Elizabeth Wurtzel on refusing to be a grown-up.

Life From The Atlantic:
"I am interested. I am interested in everything, except the things that aren't interesting, which is too much lately. When I meet someone new, I don't ask about his job, and I try to avoid finding out for as long as is possible, because what you do for a living is not who you are: I have dated enough bartenders and, worse, lawyers to know that. I wear sunscreen during the day and Retin-A at night. I do what I want. I don't do what other people want me to do. Sometimes I don't do things I want to do because someone else wants me to do them too badly. I am just that way: I cannot be bossed around. I listen carefully when someone is talking to me. I ask for help. I offer to help."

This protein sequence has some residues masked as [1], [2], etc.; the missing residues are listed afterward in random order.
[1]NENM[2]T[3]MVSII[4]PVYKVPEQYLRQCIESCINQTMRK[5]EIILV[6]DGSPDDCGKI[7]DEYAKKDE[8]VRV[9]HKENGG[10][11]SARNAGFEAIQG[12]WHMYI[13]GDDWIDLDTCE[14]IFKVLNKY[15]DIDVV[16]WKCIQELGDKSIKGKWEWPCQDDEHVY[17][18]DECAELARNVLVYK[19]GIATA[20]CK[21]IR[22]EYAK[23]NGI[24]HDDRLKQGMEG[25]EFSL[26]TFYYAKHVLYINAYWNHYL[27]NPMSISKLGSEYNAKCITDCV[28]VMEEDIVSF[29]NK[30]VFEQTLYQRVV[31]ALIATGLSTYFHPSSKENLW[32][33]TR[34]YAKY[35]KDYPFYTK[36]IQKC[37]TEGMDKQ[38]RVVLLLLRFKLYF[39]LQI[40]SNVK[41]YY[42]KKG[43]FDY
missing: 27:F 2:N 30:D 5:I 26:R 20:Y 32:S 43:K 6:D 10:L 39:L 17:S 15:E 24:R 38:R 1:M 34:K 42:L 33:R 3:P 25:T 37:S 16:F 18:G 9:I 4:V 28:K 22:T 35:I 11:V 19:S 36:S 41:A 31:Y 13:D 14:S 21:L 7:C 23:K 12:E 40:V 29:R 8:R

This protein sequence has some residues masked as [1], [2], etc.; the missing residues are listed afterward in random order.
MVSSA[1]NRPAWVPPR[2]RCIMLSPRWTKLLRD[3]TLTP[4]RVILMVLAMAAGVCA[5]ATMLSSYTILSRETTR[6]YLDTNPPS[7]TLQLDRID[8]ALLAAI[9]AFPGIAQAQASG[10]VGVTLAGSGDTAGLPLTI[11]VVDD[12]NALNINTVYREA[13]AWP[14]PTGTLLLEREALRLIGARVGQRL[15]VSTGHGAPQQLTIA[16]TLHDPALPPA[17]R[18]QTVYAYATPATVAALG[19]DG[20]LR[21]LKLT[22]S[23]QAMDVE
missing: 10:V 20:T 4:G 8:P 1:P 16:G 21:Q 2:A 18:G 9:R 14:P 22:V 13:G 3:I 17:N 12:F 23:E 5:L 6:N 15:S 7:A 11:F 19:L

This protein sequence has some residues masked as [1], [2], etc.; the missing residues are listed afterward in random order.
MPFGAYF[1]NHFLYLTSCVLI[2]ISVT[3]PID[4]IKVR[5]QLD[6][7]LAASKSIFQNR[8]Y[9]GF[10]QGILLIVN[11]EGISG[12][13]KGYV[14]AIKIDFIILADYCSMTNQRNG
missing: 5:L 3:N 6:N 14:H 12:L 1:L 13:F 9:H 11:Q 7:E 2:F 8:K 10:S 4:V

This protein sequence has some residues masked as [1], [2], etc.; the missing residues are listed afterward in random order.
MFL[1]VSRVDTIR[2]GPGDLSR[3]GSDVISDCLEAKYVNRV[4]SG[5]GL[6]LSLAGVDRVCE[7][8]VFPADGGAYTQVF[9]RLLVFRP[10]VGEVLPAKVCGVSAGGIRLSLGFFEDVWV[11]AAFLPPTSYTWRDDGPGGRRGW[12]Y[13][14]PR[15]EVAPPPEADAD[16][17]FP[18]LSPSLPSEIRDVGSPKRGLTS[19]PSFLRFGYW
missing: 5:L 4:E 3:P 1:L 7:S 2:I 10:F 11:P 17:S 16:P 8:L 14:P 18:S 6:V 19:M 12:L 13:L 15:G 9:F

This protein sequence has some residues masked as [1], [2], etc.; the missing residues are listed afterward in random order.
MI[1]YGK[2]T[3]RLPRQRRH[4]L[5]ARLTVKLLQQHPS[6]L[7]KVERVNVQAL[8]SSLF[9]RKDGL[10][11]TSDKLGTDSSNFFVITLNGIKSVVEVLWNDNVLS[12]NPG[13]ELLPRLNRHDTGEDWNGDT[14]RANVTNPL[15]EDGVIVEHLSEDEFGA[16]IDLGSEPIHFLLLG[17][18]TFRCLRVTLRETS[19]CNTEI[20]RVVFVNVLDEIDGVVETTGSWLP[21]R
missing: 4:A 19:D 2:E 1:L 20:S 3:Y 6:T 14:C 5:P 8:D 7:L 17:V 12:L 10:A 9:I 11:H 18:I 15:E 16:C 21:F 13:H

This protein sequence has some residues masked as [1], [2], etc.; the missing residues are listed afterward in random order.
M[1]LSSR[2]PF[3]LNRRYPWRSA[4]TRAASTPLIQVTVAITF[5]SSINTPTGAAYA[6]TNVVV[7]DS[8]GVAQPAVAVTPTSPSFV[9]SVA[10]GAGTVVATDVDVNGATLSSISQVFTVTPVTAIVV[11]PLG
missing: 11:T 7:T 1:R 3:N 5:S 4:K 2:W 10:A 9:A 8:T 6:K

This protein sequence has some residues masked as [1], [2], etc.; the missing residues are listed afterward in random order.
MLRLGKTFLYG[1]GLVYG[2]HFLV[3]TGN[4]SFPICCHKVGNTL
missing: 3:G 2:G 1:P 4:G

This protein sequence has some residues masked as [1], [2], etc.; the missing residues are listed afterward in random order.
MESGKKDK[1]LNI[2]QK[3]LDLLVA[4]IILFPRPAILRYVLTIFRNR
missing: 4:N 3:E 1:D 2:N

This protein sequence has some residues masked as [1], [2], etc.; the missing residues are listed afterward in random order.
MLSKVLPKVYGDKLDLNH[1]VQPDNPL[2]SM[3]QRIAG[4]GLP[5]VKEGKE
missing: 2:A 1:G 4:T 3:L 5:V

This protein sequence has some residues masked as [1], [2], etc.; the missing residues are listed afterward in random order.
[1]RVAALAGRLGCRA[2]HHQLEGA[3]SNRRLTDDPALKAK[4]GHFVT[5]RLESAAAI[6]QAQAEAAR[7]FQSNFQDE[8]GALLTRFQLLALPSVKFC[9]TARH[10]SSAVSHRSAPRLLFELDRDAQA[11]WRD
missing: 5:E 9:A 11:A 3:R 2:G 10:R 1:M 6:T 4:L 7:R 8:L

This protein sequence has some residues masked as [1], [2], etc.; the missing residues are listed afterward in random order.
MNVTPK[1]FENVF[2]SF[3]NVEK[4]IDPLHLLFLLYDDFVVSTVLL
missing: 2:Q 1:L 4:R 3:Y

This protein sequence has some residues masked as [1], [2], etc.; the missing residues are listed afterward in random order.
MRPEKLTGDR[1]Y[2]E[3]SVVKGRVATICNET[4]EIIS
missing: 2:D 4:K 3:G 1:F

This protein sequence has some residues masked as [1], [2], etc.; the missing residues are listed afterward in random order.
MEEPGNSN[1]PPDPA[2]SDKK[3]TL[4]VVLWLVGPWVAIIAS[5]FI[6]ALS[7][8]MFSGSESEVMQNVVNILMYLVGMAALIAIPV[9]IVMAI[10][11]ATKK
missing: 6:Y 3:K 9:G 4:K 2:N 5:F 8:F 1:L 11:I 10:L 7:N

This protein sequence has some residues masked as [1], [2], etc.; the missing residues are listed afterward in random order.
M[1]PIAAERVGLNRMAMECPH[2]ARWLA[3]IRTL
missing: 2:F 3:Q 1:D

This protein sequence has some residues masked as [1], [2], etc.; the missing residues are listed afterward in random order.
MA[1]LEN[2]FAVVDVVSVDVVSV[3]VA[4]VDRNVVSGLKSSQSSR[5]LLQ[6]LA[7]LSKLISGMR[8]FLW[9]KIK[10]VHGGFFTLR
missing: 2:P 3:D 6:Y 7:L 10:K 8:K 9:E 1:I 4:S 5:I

The comments underneath are overwhelmingly negative, largely from people who presume that Elizabeth is attempting in some way to tell them how to live their lives. She's not. She's talking about her own and once again about those of us who've looked at what society expects of us and decided it isn't for them (however inadvertently).

She's also, I think, riffing on Mary Schmich's famous Chicago Tribune column, Advice, like youth, probably just wasted on the young, or as most us know it, The Sunscreen Song, hence the reference to sunscreen above, and especially this paragraph:
"Don't feel guilty if you don't know what you want to do with your life. The most interesting people I know didn't know at 22 what they wanted to do with their lives. Some of the most interesting 40-year-olds I know still don't."

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